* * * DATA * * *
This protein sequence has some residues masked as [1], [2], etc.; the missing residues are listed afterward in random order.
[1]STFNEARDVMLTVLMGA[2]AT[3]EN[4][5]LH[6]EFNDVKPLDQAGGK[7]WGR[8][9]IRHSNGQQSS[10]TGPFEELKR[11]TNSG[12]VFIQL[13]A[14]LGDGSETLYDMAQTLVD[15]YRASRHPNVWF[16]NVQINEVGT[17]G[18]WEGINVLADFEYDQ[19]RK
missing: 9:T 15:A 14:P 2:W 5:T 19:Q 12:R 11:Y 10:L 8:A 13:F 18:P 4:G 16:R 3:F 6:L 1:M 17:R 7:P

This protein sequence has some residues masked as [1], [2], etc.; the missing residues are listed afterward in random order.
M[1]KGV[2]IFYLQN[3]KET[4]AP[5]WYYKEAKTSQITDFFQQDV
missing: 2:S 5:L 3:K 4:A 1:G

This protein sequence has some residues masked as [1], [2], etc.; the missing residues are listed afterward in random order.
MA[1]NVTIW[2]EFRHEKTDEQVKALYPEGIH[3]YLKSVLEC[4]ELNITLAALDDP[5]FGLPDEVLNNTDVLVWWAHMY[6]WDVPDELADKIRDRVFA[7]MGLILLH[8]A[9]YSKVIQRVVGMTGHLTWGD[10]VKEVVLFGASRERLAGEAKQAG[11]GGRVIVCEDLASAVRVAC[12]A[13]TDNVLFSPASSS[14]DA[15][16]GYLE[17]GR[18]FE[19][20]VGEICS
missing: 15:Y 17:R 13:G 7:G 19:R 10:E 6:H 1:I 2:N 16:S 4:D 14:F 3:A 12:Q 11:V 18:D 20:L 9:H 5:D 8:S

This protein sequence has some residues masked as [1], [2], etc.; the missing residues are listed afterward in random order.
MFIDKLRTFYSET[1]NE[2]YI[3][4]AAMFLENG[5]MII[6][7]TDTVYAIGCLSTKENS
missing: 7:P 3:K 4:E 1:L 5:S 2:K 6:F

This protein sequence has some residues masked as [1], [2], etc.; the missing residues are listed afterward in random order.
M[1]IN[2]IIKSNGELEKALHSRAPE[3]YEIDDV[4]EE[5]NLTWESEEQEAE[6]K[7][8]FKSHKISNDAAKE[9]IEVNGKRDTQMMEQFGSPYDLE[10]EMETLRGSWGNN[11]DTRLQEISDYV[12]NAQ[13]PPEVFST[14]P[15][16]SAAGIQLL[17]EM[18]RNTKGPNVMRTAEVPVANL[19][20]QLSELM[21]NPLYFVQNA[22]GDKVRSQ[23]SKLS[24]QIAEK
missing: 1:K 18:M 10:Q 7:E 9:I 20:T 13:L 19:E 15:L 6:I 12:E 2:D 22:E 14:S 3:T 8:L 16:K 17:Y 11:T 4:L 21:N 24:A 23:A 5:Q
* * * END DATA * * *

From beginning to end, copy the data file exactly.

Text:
This protein sequence has some residues masked as [1], [2], etc.; the missing residues are listed afterward in random order.
[1]STFNEARDVMLTVLMGA[2]AT[3]EN[4][5]LH[6]EFNDVKPLDQAGGK[7]WGR[8][9]IRHSNGQQSS[10]TGPFEELKR[11]TNSG[12]VFIQL[13]A[14]LGDGSETLYDMAQTLVD[15]YRASRHPNVWF[16]NVQINEVGT[17]G[18]WEGINVLADFEYDQ[19]RK
missing: 9:T 15:A 14:P 2:W 5:T 19:Q 12:R 11:Y 10:L 8:A 13:F 18:P 4:G 16:R 3:F 6:L 1:M 17:R 7:P

This protein sequence has some residues masked as [1], [2], etc.; the missing residues are listed afterward in random order.
M[1]KGV[2]IFYLQN[3]KET[4]AP[5]WYYKEAKTSQITDFFQQDV
missing: 2:S 5:L 3:K 4:A 1:G

This protein sequence has some residues masked as [1], [2], etc.; the missing residues are listed afterward in random order.
MA[1]NVTIW[2]EFRHEKTDEQVKALYPEGIH[3]YLKSVLEC[4]ELNITLAALDDP[5]FGLPDEVLNNTDVLVWWAHMY[6]WDVPDELADKIRDRVFA[7]MGLILLH[8]A[9]YSKVIQRVVGMTGHLTWGD[10]VKEVVLFGASRERLAGEAKQAG[11]GGRVIVCEDLASAVRVAC[12]A[13]TDNVLFSPASSS[14]DA[15][16]GYLE[17]GR[18]FE[19][20]VGEICS
missing: 15:Y 17:R 13:G 7:G 19:R 10:E 6:H 1:I 2:N 16:S 4:D 14:F 3:A 12:Q 11:V 18:D 20:L 9:H 5:D 8:S

This protein sequence has some residues masked as [1], [2], etc.; the missing residues are listed afterward in random order.
MFIDKLRTFYSET[1]NE[2]YI[3][4]AAMFLENG[5]MII[6][7]TDTVYAIGCLSTKENS
missing: 7:P 3:K 4:E 1:L 5:S 2:K 6:F

This protein sequence has some residues masked as [1], [2], etc.; the missing residues are listed afterward in random order.
M[1]IN[2]IIKSNGELEKALHSRAPE[3]YEIDDV[4]EE[5]NLTWESEEQEAE[6]K[7][8]FKSHKISNDAAKE[9]IEVNGKRDTQMMEQFGSPYDLE[10]EMETLRGSWGNN[11]DTRLQEISDYV[12]NAQ[13]PPEVFST[14]P[15][16]SAAGIQLL[17]EM[18]RNTKGPNVMRTAEVPVANL[19][20]QLSELM[21]NPLYFVQNA[22]GDKVRSQ[23]SKLS[24]QIAEK
missing: 1:K 18:M 10:Q 7:E 9:I 20:T 13:L 19:E 15:L 6:I 12:E 2:D 22:E 14:S 3:T 8:L 16:K 17:Y 11:T 4:L 21:N 24:A 23:A 5:Q